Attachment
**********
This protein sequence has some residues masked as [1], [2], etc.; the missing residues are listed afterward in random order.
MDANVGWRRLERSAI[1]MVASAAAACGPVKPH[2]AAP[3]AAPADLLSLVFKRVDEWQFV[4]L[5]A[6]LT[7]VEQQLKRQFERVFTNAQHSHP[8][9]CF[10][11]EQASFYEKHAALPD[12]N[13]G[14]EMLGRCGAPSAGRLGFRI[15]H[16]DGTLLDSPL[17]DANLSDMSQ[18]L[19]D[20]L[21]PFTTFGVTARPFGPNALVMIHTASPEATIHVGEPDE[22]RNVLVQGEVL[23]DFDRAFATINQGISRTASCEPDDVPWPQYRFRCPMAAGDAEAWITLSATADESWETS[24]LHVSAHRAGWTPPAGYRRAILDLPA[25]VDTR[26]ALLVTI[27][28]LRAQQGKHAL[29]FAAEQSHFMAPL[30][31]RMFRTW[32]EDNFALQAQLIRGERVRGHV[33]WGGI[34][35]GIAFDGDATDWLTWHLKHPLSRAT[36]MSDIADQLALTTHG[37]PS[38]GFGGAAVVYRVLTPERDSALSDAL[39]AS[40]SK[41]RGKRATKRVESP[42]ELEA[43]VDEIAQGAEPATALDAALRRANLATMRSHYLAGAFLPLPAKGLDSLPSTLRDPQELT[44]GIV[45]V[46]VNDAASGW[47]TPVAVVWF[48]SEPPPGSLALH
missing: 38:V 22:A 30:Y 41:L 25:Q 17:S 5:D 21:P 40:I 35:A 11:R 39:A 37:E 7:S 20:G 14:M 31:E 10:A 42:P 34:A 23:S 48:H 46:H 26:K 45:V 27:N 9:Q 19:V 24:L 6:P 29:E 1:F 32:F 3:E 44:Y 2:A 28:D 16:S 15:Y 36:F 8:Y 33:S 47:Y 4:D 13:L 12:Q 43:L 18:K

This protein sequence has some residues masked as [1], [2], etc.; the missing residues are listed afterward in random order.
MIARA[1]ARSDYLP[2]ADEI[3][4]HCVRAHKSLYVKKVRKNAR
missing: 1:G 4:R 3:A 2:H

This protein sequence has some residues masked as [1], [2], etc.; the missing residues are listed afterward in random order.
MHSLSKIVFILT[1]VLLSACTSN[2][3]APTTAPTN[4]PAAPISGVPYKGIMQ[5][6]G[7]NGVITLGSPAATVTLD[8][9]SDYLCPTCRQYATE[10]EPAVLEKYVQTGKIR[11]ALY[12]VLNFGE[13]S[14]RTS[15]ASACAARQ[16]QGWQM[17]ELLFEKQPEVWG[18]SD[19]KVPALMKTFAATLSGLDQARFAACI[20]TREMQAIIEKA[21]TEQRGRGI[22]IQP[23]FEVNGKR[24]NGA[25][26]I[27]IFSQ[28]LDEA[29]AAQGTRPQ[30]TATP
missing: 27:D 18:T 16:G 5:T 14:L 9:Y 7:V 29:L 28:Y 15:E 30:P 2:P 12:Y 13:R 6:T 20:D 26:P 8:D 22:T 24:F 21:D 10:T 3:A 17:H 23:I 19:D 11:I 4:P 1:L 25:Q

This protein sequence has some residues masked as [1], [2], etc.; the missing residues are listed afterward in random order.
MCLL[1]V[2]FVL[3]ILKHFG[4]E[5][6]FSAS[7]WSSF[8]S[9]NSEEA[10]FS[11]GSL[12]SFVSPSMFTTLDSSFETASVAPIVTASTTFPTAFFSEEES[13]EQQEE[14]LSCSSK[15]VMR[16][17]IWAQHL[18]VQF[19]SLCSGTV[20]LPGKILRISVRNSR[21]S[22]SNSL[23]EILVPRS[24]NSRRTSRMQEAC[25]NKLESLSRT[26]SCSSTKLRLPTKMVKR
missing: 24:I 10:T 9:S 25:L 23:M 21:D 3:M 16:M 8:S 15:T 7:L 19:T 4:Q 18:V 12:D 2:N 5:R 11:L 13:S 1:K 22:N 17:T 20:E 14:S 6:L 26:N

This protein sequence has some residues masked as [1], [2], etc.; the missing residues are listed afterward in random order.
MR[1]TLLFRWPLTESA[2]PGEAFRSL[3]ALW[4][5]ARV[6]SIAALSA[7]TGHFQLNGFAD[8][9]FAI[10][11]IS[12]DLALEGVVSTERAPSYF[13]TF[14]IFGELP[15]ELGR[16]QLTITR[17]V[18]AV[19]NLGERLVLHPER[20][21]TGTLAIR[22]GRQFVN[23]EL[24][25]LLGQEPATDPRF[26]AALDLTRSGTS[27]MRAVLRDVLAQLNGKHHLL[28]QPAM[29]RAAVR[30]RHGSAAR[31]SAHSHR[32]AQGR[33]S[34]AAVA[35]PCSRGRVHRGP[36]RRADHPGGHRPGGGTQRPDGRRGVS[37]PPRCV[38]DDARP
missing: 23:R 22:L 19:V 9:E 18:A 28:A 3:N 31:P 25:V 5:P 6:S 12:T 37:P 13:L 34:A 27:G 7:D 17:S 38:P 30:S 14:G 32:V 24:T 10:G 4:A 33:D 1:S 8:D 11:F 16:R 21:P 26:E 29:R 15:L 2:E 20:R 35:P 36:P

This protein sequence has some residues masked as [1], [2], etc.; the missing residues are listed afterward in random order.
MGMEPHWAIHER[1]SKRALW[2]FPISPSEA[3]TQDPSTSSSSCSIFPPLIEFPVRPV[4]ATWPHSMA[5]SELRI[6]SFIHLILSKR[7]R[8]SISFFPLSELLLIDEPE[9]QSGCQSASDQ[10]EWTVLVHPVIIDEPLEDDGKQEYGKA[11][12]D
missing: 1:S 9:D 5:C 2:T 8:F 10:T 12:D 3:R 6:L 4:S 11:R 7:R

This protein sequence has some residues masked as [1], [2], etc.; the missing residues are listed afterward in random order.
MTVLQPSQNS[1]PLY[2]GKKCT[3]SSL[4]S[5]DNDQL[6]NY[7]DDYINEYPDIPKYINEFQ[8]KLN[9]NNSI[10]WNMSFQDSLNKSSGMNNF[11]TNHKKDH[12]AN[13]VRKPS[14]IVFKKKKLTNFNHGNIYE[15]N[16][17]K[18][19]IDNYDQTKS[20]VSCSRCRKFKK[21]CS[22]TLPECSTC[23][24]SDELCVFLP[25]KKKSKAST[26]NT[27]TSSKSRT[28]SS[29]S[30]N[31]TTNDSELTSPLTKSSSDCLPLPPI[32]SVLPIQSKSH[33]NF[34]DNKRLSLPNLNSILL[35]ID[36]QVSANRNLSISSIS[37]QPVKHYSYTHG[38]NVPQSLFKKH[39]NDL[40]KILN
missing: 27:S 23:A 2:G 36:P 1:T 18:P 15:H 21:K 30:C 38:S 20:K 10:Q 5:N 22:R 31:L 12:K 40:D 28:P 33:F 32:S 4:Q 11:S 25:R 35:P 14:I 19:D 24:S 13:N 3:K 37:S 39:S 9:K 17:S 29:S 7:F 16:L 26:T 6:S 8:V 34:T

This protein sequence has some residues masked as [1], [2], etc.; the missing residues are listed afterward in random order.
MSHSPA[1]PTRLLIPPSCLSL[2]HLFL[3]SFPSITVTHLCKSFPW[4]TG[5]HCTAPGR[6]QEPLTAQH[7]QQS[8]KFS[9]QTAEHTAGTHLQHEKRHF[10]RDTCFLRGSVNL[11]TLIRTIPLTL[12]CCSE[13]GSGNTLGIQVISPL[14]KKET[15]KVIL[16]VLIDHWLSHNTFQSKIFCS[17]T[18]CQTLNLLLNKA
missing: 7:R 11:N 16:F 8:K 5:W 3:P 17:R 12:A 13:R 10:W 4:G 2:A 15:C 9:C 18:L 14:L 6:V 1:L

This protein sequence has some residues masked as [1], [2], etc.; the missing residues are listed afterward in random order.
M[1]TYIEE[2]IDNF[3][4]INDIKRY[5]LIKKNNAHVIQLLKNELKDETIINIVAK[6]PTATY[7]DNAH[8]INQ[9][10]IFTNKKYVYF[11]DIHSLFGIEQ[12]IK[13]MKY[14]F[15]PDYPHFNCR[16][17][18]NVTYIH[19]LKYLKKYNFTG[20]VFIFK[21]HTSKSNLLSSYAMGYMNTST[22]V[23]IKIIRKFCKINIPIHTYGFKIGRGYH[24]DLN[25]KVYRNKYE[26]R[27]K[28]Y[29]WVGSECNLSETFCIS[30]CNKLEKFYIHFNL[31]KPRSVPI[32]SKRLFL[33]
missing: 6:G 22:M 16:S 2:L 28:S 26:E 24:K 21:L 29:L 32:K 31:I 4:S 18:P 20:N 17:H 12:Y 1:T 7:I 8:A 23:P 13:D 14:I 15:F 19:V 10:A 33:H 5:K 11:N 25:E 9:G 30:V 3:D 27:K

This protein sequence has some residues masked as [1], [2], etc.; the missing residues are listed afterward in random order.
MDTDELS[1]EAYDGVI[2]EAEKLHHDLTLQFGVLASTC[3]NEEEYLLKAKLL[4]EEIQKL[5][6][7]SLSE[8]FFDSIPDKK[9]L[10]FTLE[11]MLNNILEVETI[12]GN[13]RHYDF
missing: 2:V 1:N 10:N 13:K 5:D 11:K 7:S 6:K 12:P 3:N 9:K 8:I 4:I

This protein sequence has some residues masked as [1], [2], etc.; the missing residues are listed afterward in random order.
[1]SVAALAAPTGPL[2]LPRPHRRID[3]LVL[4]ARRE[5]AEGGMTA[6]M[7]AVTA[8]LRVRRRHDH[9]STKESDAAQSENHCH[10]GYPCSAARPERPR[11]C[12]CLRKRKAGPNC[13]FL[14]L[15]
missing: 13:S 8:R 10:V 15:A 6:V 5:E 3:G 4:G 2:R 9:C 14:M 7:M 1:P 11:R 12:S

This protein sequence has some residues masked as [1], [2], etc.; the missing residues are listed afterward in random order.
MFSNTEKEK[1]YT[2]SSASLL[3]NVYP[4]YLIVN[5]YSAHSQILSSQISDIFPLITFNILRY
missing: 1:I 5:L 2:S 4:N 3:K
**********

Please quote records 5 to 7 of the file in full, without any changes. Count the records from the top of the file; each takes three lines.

This protein sequence has some residues masked as [1], [2], etc.; the missing residues are listed afterward in random order.
MR[1]TLLFRWPLTESA[2]PGEAFRSL[3]ALW[4][5]ARV[6]SIAALSA[7]TGHFQLNGFAD[8][9]FAI[10][11]IS[12]DLALEGVVSTERAPSYF[13]TF[14]IFGELP[15]ELGR[16]QLTITR[17]V[18]AV[19]NLGERLVLHPER[20][21]TGTLAIR[22]GRQFVN[23]EL[24][25]LLGQEPATDPRF[26]AALDLTRSGTS[27]MRAVLRDVLAQLNGKHHLL[28]QPAM[29]RAAVR[30]RHGSAAR[31]SAHSHR[32]AQGR[33]S[34]AAVA[35]PCSRGRVHRGP[36]RRADHPGGHRPGGGTQRPDGRRGVS[37]PPRCV[38]DDARP
missing: 23:R 22:L 19:V 9:E 18:A 28:A 3:N 31:P 25:V 5:P 6:S 12:T 37:P 13:L 34:A 27:G 7:D 17:S 38:P 30:S 14:G 32:V 24:T 10:G 4:A 33:D 1:S 8:D 11:F 16:R 21:P 26:E 29:R 15:L 2:E 20:R 35:P 36:P

This protein sequence has some residues masked as [1], [2], etc.; the missing residues are listed afterward in random order.
MGMEPHWAIHER[1]SKRALW[2]FPISPSEA[3]TQDPSTSSSSCSIFPPLIEFPVRPV[4]ATWPHSMA[5]SELRI[6]SFIHLILSKR[7]R[8]SISFFPLSELLLIDEPE[9]QSGCQSASDQ[10]EWTVLVHPVIIDEPLEDDGKQEYGKA[11][12]D
missing: 1:S 9:D 5:C 2:T 8:F 10:T 12:D 3:R 6:L 4:S 11:R 7:R

This protein sequence has some residues masked as [1], [2], etc.; the missing residues are listed afterward in random order.
MTVLQPSQNS[1]PLY[2]GKKCT[3]SSL[4]S[5]DNDQL[6]NY[7]DDYINEYPDIPKYINEFQ[8]KLN[9]NNSI[10]WNMSFQDSLNKSSGMNNF[11]TNHKKDH[12]AN[13]VRKPS[14]IVFKKKKLTNFNHGNIYE[15]N[16][17]K[18][19]IDNYDQTKS[20]VSCSRCRKFKK[21]CS[22]TLPECSTC[23][24]SDELCVFLP[25]KKKSKAST[26]NT[27]TSSKSRT[28]SS[29]S[30]N[31]TTNDSELTSPLTKSSSDCLPLPPI[32]SVLPIQSKSH[33]NF[34]DNKRLSLPNLNSILL[35]ID[36]QVSANRNLSISSIS[37]QPVKHYSYTHG[38]NVPQSLFKKH[39]NDL[40]KILN
missing: 27:S 23:A 2:G 36:P 1:T 18:P 15:H 21:K 30:C 38:S 20:K 10:Q 5:N 22:R 31:L 12:K 40:D 28:P 33:F 32:S 4:Q 11:S 25:R 35:P 14:I 19:D 24:S 13:N 3:K 37:S 39:S 9:K 17:S 29:S 7:F 16:L 26:T 6:S 8:V 34:T